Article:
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Dan’s delight at Bisley show

Sport | Published:

JERSEY shooter Dan Richardson is positive and upbeat after narrowly missing out on becoming Jersey’s first-ever winner of the prestigious Queen’s Prize at Bisley on Saturday, writes Andy Bradshaw.

Jersey's Dan Richardson deep in thought on the ranges at Bisley last weekend Picture: National Rifle Association UK (22154349)

The 31-year-old lawyer missed out on the trophy by two points to place seventh overall after the last 100 shooters competed over the 900 and 1,000-yard distances at the 149th Imperial Meeting in Surrey.

‘Seventh is my best-ever finish. I was 11th in 2016 when I scored 293 and the winner got 297.

‘There’s no way I’m disappointed at all. You can cling on to what might have been, but I’m really happy with my performance.

‘Conditions were the hardest ever, the wind was gusting 30 to 35 knots and holding steady around 20 to 25 knots.

‘It meant aiming 12 feet wide through the wind sight and I was happy to be hitting the target.’

Richardson put one round into the No 1 ring and it probably cost him victory.

The Commonwealth Games marksman added: ‘There’s no point dwelling on that shot, I was lucky just to hit the target with that shot at all.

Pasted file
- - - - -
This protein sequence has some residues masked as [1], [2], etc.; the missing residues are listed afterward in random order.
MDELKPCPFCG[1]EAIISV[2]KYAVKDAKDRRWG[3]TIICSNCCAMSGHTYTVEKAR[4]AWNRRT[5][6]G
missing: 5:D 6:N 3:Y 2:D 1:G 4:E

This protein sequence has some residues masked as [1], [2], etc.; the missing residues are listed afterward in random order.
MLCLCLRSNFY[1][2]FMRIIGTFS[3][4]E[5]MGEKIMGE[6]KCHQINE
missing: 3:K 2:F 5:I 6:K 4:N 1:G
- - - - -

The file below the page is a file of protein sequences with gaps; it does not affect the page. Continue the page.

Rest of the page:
‘I’m delighted with the way I shot, I had ten bulls, two 4s, two 3s and the 1; it’s not just the 1 that I missed out on, but the 4s and 3s as well.

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‘I had more bulls than anyone else and many of the ‘’big name’’ shooters congratulated me on how fantastic I’d done, because many regarded the conditions as the most difficult in living memory.

‘My grouping [of shots] was good, but I had my fair share of luck as well.

‘I think 900 yards cost me; six or seven of my shots were half to a minute out [wind speed adjustment] and had three or four not been, it would have been a different story overall.’

Saturday was certainly a day of ‘ifs’ and ‘buts’, with lots of stories to tell in the difficult conditions.

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The wind whipped through from the left requiring shooters to fire, with up to 22 minutes of wind on their sights and manage the changes with a bracket of eight minutes.

Had the competitors not allowed for the wind, or fired on gusts, their shots would have deviated up to five metres to the right of centre.

There were accomplished internationals in the final who fired well but failed to read the wind and get all their shots on target.

Richardson, however, mastered the elements, placing ahead of former triple World champion Ant Ringer.

Richardson, who will captain the Channel Islands team at the World Championships in New Zealand next February, was in the Queen’s final for the sixth time.

Andy Bradshaw

By Andy Bradshaw
Sports Reporter

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